Cachexia is a progressive atrophy of adipose tissue and skeletal muscle that occurs in more than 85% of pancreatic ductal adenocarcinoma (PDAC) patients. It is a major contributor to the mortality of patients and an independent predictor of shorter survival. Cachexia dramatically reduces the quality of life of PDAC patients and increases the risk of treatment failure and toxicity. Treatments against cachexia are palliative in nature: there is no effective therapy for cancer-associated cachexia. Recently, increased interest has focused on tackling cachexia by attempting to revert the metabolic alterations that are associated with cachexia. A key feature in cancer cachexia is the loss of adipose tissue. Studies in humans have shown that increased adipocyte lipolysis, not reduced lipogenesis or increased fat cell death, is the primary cause of fat loss in cancer cachexia. Treating cancer patients with agents that address the adipocyte dysfunction that is the basis of the cachexia, in combination with standard antineoplastic agents, may dramatically enhance their quality of life and the chances of success of the anti-tumor treatment. All enzymes known to be involved in adipocyte lipolysis (ATGL, HSL, MGLL) are serine hydrolases. Genetic ablation of adipose triglyceride lipase (ATGL) and to a lesser extent hormone sensitive lipase (HSL) can protect from cancer-associated cachexia, demonstrating that correction of the adipocyte dysfunction is indeed a viable approach to reverse cancer-associated cachexia. However, systemic inhibition of these serine hydrolases is predicted to have deleterious effects that preclude this approach to treat cachexia. For example, ATGL null mice accumulate lipid in the heart and die prematurely. Integrating phenotypic screening with chemoproteomic methods, we recently identified another serine hydrolase, Ces3, which regulates adipocyte lipolysis. Pharmacologic inhibition of Ces3 ameliorates multiple features type 2 diabetes (another condition that involves increased rate of adipocyte lipolysis) without inducing side effects. We intend to evaluate the therapeutic potential of Ces3 inhibition in pancreatic cancer-associated cachexia, and to identify additional poorly annotated serine hydrolases that may serve as targets in cancer-associated cachexia.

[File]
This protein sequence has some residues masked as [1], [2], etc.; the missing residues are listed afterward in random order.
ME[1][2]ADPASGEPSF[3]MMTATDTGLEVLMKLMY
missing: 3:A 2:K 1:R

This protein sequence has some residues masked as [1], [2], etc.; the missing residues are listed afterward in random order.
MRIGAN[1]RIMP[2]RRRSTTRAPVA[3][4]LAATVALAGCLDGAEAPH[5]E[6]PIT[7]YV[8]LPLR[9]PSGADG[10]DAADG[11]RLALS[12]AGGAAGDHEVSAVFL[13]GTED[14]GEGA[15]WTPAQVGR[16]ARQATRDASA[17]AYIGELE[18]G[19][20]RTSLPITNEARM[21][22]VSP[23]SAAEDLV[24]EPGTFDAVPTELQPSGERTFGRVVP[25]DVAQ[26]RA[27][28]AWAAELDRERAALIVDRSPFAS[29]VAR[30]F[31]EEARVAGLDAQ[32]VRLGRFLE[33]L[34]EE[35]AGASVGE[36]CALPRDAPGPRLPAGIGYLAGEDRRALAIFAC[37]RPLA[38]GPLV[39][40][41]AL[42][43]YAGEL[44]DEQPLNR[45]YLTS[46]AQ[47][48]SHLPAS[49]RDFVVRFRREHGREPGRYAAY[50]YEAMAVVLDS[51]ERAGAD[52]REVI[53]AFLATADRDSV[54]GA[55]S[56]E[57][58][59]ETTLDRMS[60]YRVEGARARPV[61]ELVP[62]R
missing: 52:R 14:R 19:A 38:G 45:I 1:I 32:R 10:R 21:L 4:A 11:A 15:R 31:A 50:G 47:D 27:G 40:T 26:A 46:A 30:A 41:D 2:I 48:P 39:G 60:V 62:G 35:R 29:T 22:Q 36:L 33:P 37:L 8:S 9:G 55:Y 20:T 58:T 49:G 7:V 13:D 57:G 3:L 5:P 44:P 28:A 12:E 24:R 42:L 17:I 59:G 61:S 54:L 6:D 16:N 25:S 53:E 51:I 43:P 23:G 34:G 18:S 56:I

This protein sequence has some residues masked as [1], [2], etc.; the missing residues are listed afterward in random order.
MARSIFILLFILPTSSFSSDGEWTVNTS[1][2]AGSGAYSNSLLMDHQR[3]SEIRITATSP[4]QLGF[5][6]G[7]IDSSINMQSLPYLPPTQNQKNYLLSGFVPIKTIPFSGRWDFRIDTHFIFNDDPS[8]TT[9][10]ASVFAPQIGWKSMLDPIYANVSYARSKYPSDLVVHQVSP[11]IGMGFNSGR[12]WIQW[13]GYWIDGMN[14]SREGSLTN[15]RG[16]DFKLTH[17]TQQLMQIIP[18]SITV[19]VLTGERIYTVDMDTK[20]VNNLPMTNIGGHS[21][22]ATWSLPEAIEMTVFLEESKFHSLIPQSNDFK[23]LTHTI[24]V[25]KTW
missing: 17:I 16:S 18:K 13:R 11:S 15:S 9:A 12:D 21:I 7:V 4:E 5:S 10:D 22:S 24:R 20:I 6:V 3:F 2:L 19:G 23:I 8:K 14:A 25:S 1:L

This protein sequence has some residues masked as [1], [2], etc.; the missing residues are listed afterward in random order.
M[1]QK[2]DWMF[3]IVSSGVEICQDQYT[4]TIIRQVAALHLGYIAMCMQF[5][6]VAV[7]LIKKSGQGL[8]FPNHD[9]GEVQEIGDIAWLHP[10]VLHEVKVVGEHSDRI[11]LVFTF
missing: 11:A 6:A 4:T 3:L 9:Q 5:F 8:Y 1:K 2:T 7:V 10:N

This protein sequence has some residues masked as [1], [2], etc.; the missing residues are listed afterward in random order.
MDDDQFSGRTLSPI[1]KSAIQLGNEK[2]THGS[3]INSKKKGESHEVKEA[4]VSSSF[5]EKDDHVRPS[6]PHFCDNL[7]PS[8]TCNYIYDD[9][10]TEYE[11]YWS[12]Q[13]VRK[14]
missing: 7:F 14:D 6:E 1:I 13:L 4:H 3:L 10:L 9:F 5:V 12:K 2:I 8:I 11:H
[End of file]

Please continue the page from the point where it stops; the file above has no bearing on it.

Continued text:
Cachexia is a profound loss of adipose tissue and muscle mass that dramatically reduces the quality of life of pancreatic cancer patients and their survival time. This project will test the extent to which drugs that block the release of lipids from fat cels can reverse the pancreatic cancer cachexia.
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